Unity Quashes Rumours About Selling Up



Late last week, rumours began to fly around that the popular game development company, Unity Technologies, were making the rounds in a bid to sell their Unity software. Speculation lead to the belief that the software company were in serious talks with at least one potential buyer, with a strong possibility that they were interested in talking to Google about the plans.

However, that rumour has now been tossed out the window, as Unity themselves – particularly co-founder Joachim Ante – have come forward to decry any possibility of them selling up. In a recent report published on EuroGamer, Ante posted on the official forum stating that:

“[We] have no plan[s] to sell Unity.” He opened the post by saying that the development team, “always wanted to make a game engine that is accessible to everyone – to give customers an equal chance to develop great games and compete with larger players. In other words, democratise game development.”

Developed by the Denmark-based company in 2004, Unity is recognized as one of the world’s most popular game development tools, particularly amongst independent creators. While it was originally only available for Mac OS, it has since become a cross-platform kit and is now the defaultdevelopment software for the Nintendo Wii U. Blizzard – of World Of Warcraft fame – have even made use of the engine with their popular PC and iPad card game, Hearthstone.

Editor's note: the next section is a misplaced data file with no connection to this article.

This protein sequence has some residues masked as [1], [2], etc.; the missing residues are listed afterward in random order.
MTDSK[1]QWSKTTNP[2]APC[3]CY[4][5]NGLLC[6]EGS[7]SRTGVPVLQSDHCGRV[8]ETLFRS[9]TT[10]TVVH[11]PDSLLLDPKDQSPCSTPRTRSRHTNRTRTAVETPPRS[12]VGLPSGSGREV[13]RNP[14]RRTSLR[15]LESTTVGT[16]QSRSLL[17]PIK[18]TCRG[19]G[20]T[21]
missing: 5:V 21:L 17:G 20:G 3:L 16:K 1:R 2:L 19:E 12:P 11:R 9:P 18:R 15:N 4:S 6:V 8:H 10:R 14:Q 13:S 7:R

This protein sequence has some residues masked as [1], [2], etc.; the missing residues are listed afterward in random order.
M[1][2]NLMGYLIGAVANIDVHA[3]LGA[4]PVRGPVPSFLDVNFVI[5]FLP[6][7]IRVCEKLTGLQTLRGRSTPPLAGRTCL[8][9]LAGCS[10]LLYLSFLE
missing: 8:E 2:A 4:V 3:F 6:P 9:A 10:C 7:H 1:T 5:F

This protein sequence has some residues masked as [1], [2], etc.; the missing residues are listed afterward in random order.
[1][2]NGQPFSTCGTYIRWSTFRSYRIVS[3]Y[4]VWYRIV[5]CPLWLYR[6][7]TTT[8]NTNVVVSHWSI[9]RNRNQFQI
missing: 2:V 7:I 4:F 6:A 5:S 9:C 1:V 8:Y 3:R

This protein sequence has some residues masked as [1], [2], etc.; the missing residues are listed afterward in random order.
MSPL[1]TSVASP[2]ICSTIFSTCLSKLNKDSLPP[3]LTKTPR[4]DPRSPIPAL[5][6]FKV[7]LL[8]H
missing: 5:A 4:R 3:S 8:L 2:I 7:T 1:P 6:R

Unity Technologies rrecognizesthe impact it has had on the gaming community and understands why many companies have taken an interest in their kit.

The role we now have in the gaming industry has been noticed by other companies. And today we have partnerships and collaborations with many of them. And these partnerships have enabled us to make it even better for you guys. For example offering you access to even more platforms in Unity at no extra cost. Sometimes when we talk to our partners, discussions turn to talk of acquisition.

For now – and perhaps to many indie company’s delights – it appears as though Unity will remain an independent and democratic tool for developers worldwide.